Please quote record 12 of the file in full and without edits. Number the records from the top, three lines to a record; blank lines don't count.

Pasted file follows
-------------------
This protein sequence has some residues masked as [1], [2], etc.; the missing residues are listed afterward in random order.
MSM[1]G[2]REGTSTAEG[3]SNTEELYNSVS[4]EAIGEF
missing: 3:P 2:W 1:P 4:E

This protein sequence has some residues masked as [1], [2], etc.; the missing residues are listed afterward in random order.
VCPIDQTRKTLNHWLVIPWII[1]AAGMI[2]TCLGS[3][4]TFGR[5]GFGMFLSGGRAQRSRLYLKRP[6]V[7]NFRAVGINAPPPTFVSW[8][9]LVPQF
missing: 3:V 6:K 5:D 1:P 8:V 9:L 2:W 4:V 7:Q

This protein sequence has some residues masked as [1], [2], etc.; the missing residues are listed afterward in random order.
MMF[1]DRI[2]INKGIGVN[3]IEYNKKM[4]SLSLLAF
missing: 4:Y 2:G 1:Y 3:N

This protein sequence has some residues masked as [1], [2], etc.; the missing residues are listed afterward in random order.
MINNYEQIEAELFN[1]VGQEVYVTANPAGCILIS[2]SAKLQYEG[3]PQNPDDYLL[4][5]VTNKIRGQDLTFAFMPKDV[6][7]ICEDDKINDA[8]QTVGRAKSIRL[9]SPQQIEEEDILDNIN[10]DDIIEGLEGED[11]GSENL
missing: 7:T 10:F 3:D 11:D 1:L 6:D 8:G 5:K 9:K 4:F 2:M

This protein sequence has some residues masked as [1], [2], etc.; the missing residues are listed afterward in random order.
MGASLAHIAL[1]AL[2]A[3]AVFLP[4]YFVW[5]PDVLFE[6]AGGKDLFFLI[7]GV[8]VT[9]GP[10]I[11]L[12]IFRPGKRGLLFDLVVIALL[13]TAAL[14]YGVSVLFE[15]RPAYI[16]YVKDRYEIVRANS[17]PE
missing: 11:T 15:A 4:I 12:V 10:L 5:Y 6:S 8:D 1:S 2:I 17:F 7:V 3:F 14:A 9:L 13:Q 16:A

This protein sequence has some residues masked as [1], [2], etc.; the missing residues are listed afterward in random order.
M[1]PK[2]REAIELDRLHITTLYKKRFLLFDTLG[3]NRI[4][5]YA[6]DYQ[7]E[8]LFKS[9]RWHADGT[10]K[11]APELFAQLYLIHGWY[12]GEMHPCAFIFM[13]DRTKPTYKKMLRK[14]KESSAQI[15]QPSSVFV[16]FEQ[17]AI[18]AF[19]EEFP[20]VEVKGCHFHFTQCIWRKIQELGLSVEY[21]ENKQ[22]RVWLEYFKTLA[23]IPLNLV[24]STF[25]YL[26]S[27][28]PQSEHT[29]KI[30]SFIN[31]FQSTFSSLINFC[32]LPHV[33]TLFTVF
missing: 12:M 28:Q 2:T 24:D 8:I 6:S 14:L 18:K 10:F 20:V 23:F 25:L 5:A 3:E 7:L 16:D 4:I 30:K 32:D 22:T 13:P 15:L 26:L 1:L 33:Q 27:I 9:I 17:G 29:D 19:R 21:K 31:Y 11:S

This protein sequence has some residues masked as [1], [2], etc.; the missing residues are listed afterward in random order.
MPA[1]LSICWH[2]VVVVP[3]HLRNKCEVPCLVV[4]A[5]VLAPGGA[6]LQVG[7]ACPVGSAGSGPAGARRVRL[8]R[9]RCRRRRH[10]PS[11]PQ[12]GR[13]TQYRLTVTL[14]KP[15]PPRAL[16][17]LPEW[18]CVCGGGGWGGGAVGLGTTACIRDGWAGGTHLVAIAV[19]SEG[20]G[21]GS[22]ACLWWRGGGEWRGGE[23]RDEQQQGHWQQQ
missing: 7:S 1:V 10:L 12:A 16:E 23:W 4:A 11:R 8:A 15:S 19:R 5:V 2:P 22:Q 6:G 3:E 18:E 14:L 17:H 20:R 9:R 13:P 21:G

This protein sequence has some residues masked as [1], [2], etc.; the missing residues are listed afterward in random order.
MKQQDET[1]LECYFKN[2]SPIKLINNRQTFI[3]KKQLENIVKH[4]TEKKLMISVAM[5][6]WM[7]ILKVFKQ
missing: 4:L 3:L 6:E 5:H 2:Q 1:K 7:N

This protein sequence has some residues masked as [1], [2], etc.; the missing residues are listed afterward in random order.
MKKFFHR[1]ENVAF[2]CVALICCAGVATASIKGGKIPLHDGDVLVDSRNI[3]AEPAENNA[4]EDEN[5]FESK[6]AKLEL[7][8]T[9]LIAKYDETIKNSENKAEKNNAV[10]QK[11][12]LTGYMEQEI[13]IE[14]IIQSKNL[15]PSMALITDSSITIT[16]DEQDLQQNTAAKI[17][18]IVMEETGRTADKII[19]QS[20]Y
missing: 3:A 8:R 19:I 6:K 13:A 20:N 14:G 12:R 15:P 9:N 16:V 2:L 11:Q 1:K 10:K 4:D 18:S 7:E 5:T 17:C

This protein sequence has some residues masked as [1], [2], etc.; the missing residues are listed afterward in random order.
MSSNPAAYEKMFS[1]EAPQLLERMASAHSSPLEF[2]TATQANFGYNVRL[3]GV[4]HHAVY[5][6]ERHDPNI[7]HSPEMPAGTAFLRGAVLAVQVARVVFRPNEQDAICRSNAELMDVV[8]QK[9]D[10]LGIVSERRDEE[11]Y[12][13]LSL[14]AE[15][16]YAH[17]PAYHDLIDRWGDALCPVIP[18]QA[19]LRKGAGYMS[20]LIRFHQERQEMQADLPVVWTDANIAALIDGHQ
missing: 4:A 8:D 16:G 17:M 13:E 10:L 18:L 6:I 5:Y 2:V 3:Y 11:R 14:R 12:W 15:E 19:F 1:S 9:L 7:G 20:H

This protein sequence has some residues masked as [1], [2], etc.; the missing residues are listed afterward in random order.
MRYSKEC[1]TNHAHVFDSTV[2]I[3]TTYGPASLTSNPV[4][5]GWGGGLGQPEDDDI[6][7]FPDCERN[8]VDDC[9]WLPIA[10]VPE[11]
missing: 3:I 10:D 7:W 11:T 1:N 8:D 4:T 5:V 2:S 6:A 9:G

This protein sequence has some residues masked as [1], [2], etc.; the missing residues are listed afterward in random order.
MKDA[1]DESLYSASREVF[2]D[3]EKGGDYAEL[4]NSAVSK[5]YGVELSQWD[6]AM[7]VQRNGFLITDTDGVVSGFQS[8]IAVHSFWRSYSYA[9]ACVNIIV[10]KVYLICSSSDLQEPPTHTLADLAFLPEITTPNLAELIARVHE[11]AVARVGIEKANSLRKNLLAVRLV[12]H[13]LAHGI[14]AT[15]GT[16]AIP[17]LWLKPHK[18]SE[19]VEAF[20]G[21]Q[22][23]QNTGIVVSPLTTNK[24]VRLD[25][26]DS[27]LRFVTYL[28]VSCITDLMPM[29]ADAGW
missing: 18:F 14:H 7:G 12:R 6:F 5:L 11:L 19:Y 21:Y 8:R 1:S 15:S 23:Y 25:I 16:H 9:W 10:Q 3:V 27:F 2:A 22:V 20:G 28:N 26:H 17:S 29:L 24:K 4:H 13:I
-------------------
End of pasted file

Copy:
This protein sequence has some residues masked as [1], [2], etc.; the missing residues are listed afterward in random order.
MKDA[1]DESLYSASREVF[2]D[3]EKGGDYAEL[4]NSAVSK[5]YGVELSQWD[6]AM[7]VQRNGFLITDTDGVVSGFQS[8]IAVHSFWRSYSYA[9]ACVNIIV[10]KVYLICSSSDLQEPPTHTLADLAFLPEITTPNLAELIARVHE[11]AVARVGIEKANSLRKNLLAVRLV[12]H[13]LAHGI[14]AT[15]GT[16]AIP[17]LWLKPHK[18]SE[19]VEAF[20]G[21]Q[22][23]QNTGIVVSPLTTNK[24]VRLD[25][26]DS[27]LRFVTYL[28]VSCITDLMPM[29]ADAGW
missing: 18:F 14:H 7:G 12:R 6:F 5:L 11:L 19:Y 21:Y 8:R 1:S 15:S 23:Y 25:I 16:H 9:W 10:Q 3:V 27:F 2:A 22:V 20:G 28:N 26:H 17:S 29:L 24:K 4:H 13:I